A pair of Tom turkeys in the woods by the Tensas River in northeastern Louisiana.
December 1st, 2019. Two of Tensas River National Wildlife Refuge’s Tom Turkeys (Meleagris galloparvo) near the Quebec Road. They’re in fine shape after thanksgiving holiday, thanks to them living in the wildlife refuge and their hunting season isn’t until next Spring!

Sunday Dec. 1st was bright and sunny here for our outing, but the air was chill and it took us a while to warm up when back in the car. There was quite a breeze. Vultures were wheeling and flapping about dramatically near the Hollow Cypress Trail boardwalk.

The highlight of the day though was an encounter with a flock of seven wild turkeys.

Their heads are a lovely blue color and their faces full of character, when seen through the telephoto or binoculars they can look very dinosaurian indeed!

One of the sights that fills Kimmie and I with fresh excitement every time is a flock of ‘Gobblers’. It doesn’t matter what else might have happened that day, but if we see a wild turkey flock it’s been a fine excursion!

Tensas River National Wildlife Refuge is a good place to see wild turkeys. We often see them from the Quebec Road on the way to the Visitors’ Center either crossing the road, feeding beside it or even sometimes roosting up in the tall trees by the river. That’s the turkeys doing that, not us.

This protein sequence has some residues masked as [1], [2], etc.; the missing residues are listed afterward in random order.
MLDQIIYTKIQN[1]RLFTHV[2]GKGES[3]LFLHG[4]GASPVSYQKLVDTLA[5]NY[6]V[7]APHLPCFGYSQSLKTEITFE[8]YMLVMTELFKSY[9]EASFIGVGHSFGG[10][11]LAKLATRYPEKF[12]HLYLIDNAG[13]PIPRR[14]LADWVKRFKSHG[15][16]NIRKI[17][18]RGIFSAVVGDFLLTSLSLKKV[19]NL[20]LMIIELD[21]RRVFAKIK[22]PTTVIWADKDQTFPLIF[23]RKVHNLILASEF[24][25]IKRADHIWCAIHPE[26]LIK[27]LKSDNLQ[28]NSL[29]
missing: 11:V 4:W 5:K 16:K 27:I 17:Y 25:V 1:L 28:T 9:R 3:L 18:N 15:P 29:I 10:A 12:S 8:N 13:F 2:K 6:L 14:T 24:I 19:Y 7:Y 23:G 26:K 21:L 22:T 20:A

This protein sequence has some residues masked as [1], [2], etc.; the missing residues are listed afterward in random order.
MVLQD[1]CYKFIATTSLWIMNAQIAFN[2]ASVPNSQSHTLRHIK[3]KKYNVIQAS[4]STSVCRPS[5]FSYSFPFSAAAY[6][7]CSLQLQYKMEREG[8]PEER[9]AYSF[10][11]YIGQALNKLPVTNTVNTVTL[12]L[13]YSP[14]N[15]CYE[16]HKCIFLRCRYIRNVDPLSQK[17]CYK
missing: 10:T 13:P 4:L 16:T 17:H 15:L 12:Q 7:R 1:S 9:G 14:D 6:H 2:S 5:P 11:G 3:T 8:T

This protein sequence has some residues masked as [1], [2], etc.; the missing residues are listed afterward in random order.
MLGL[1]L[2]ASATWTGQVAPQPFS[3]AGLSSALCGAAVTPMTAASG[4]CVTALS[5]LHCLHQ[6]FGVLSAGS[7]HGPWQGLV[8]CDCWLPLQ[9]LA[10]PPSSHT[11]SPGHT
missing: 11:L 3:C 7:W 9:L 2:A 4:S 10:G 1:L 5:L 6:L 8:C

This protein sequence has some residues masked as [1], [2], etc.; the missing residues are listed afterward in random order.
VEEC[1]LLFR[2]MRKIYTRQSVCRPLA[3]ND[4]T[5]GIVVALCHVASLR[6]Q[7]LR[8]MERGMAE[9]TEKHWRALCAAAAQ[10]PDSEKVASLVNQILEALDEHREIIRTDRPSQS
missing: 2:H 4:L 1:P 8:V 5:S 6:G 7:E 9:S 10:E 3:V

We also saw a high skein of geese flying south from the I20 and saw murmurations of starlings and grackles, some very large, over the fields. It’s fair to say that before 8 am we had already seen hundreds of birds. The ones that flew by our car window resembled aerial fish when caught between flaps!

On our return through the farmland to highway 80 we saw mixed flocks of European Starlings, Cowbirds and Red-winged Blackbirds wheeling about dramatically, resembling a shoal of fish between pulses of wing-beats, also Killdeer plovers and Yellowlegs feeding in the damp fields. Despite it being December, from the bridge over the I20 we saw a medium-sized American alligator cruising slowly in a farm pond.

Some European starlings, male and female Cowbirds and female Red-winged blackbirds look more like fish than birds between wing-flaps!

Another great day out! We have so much wildlife to give our thanks for, even in winter time! Look out for birds flocking in murmurations near you.

Learning Opportunities, Citizen Science

If you’re interested in learning more about birds consider registering an account with the Cornell Lab of Ornithology. This will allow you to access the online courses that they offer.

Using the same login name and password, you can participate in any of the following projects:

Bird Academy — https://academy.allaboutbirds.org/
Birds of North America — http://birdsna.org/
Celebrate Urban Birds — https://celebrateurbanbirds.org/
eBird — https://ebird.org/
Great Backyard Bird Count — http://gbbc.birdcount.org/
Project FeederWatch — https://feederwatch.org/
NestWatch — https://nestwatch.org/
Macaulay Library — https://www.macaulaylibrary.org/

Happy birding!

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